Wednesday, May 19, 2010


We have all been there at some point in our lives.  We look at a task and say to ourselves "that doesn't look so bad" were we ever wrong!  Underestimating a challenge can have severe consequences and be extremely detrimental to the outcome of the task.

When was the last time you underestimated a task?  I can tell you about the first time that I honestly can remember this goes!

I was a freshman in high school and trying out for the wrestling team.  There was a junior varsity team and a varsity team and we always practiced together.  In order to be the wrestler that represented any weight class on the roster you needed to be the best of the people at your weight.  This was determined by a "wrestle off".  For example let's take the 140lb weight class.  If there were 5 guys on the team that weighed 140lbs only 1 would be the weight class starter.  They would wrestle each other in practice in a full match until the wrestler with most wins was named and then he would be the starter.  It was very competitive and exhausting both mentally and physically.  Now that you understand this let's move on.

So I was a freshman and there were only two of us that could wrestle at the 103lb weight class and no one currently in that spot on the varsity team.  Our coach decided that he would make the 2 of us wrestle off and the winner was the varsity wrestler and the loser was the junior varsity wrestler.  I thought to my self "simple enough, beat that other guy and I got a varsity spot". HOW HARD COULD THIS BE!   Ha...I was way off.  I had never wrestled a full match in my life and had a very limited skill set.  Turns out my opponent had been wrestling since he was a little kid and had a very large skill set.  I had no idea.  I stepped up to my opponent and we went at it.  I was stronger and more athletic than him so I got my points where I could but I did not have any wrestling knowledge.  Every time I scored a point my opponent would score two.  During the third period I hung my head too low and he caught me in a head lock and dropped me to the mat.  I was screwed...I looked at the coach and said "I don't think I can breath what do I do".  His response was..."If you can talk you can breath. Don't get pinned and fight to get up".  I thought to myself "easy for you to say" but it was just that simple.  Don't give up, fight for you life, and don't get beat.   What lesson did I learn during that match?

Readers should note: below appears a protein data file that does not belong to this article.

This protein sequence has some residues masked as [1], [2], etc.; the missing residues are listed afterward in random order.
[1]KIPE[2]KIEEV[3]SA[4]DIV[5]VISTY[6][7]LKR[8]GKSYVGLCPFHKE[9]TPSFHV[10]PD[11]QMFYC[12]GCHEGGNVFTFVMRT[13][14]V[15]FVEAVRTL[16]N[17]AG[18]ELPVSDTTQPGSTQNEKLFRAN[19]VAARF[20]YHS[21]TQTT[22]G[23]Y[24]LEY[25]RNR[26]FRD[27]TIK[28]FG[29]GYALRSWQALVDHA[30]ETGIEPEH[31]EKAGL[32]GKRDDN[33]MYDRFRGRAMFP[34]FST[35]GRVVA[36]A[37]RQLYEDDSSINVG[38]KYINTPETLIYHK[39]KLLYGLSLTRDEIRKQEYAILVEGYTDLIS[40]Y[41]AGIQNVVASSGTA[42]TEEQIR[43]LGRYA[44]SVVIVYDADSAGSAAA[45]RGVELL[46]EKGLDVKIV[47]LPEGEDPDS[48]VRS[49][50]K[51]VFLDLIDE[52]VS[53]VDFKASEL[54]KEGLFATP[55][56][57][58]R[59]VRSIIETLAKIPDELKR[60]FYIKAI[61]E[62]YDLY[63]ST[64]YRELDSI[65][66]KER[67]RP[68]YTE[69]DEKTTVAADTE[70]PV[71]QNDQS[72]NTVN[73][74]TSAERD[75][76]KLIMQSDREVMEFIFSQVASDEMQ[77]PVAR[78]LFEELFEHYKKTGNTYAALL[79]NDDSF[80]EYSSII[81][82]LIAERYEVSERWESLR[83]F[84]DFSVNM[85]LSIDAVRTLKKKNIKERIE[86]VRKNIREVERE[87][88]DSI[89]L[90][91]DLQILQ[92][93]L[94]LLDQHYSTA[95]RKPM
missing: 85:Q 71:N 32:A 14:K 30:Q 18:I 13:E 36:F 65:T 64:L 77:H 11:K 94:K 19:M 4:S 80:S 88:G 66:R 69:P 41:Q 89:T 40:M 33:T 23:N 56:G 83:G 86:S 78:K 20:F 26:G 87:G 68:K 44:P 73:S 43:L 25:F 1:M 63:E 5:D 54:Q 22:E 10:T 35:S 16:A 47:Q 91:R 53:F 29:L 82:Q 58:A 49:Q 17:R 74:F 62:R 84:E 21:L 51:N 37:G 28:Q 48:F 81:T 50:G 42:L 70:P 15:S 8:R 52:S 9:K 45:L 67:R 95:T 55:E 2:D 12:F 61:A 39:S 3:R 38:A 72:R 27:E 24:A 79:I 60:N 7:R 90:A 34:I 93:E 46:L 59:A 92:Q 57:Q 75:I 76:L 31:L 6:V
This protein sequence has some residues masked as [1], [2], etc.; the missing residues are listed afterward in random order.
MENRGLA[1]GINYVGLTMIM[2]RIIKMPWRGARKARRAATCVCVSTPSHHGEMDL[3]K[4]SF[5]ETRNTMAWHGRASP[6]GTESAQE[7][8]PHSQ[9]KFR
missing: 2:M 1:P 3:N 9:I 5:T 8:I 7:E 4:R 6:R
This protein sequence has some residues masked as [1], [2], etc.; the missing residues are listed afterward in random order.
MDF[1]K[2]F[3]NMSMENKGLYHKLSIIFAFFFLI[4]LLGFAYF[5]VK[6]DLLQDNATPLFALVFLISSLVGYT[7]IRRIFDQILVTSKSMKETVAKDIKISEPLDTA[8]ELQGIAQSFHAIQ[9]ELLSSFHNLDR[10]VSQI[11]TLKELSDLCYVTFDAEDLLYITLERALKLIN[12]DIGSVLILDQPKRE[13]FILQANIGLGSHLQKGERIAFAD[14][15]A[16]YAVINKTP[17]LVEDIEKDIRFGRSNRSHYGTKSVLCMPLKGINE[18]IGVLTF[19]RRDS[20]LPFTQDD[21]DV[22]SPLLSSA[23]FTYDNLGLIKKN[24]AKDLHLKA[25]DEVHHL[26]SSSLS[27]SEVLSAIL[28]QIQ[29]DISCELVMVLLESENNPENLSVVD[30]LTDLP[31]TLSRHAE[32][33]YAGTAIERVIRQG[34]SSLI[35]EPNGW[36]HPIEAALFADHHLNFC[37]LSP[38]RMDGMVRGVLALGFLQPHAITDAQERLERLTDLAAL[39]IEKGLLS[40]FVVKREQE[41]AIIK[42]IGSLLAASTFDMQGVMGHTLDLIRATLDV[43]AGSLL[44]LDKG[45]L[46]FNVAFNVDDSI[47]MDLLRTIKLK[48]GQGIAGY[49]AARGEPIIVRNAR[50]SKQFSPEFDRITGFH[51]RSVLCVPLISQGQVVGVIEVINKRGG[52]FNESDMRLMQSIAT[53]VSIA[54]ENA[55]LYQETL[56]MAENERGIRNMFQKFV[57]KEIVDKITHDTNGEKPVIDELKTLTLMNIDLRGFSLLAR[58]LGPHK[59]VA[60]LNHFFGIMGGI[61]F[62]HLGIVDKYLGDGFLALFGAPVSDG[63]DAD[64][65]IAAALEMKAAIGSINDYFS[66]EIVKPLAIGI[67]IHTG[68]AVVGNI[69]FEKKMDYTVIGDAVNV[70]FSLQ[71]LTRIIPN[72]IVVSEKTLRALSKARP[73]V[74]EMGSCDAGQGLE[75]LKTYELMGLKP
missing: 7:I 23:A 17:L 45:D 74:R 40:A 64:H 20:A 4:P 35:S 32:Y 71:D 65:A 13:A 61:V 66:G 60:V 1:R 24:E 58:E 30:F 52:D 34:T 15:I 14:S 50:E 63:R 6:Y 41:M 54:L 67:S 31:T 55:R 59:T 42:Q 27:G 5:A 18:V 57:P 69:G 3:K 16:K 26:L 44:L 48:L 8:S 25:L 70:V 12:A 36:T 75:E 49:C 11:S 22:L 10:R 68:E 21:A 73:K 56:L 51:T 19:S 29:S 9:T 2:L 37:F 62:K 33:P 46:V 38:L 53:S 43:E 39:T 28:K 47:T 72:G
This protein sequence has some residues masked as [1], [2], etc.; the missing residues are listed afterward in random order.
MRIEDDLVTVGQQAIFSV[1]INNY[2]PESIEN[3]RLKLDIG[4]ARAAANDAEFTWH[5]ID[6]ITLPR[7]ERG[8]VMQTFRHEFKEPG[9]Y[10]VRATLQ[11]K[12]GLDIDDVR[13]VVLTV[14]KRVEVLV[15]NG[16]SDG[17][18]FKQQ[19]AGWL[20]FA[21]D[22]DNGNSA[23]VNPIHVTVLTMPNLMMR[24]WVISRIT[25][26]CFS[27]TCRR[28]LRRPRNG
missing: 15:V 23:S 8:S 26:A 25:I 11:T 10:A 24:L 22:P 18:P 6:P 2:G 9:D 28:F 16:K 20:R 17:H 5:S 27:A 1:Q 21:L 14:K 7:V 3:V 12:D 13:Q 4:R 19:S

I think this has happened to all of us at one time or another in Crossfit.  We look at WOD and say that shouldn't be too bad.  The weight isn't really heavy, the rep scheme isn't super high, or the AMRAP is short.  I am going to smoke this workout!  Man were we ever wrong!  Every time we think like this the exact opposite happens...the not so bad WOD beats us into the ground and laughs at us as it walks away.  I hate when that happens, it is extremely frustrating.  If we had only had the right focus and approached the WOD like any other workout and gave the same intensity the WOD would have still beat us up but you would have gotten more from it.

Never underestimate what  a WOD will require.  It does not need to have the most complex moves, the heaviest weights, or the most reps to be challenging.  Think about how you feel after you complete "Cindy".  All it is pull ups, push ups, and hard can that be.  We all know it is terribly difficult.  Just as we train our bodies we need to train our minds and our focus.  We need to be disciplined in our mental approach to WODs and training.  If we continue to underestimate skills, lifts, and WOD's we are just setting ourselves up for failure.  We will never truly get what we need from these challenges.  

I heard a great wrestling coach once say "wrestling is 80% mental and 20% physical.  You can be the strongest man on the mat but you will always lose to a smart wrestler.  He will learn you weakness, see that your only weapon is strength, and will make you suffer".  I have never forgotten this and I often feel that Crossfit and it's WOD's are my opponent.  If I allow the workouts to be the smarter wrestler it will beat me down and get the best of me but if I approach the workout with the right mental focus the WOD has nothing on me.  It will still make me feel extreme levels of pain, I will still be exhausted, but I get more out of the challenge. 

Be smart, use your weapons, understand you strengths and how to apply them.  Never underestimate the skill sets in a WOD or it's design and approach it like it is the most difficult challenge in the world.

"It's not what's happening to you now or what has happened in your past that determines who you become. Rather, it's your decisions about what to focus on, what things mean to you, and what you're going to do about them that will determine your ultimate destiny.”
-Anthony Robbins

1 comment:

  1. As the reality sets in of the challenge I face in San Diego in a months time, it really helps me to read an entry like this and calm myself. Controlling my mind now, learning to cope with the situation at hand, and learning that my body will keep going as long as my mind does, is more important than any number of pushups or miles ran. Thanks, Dole.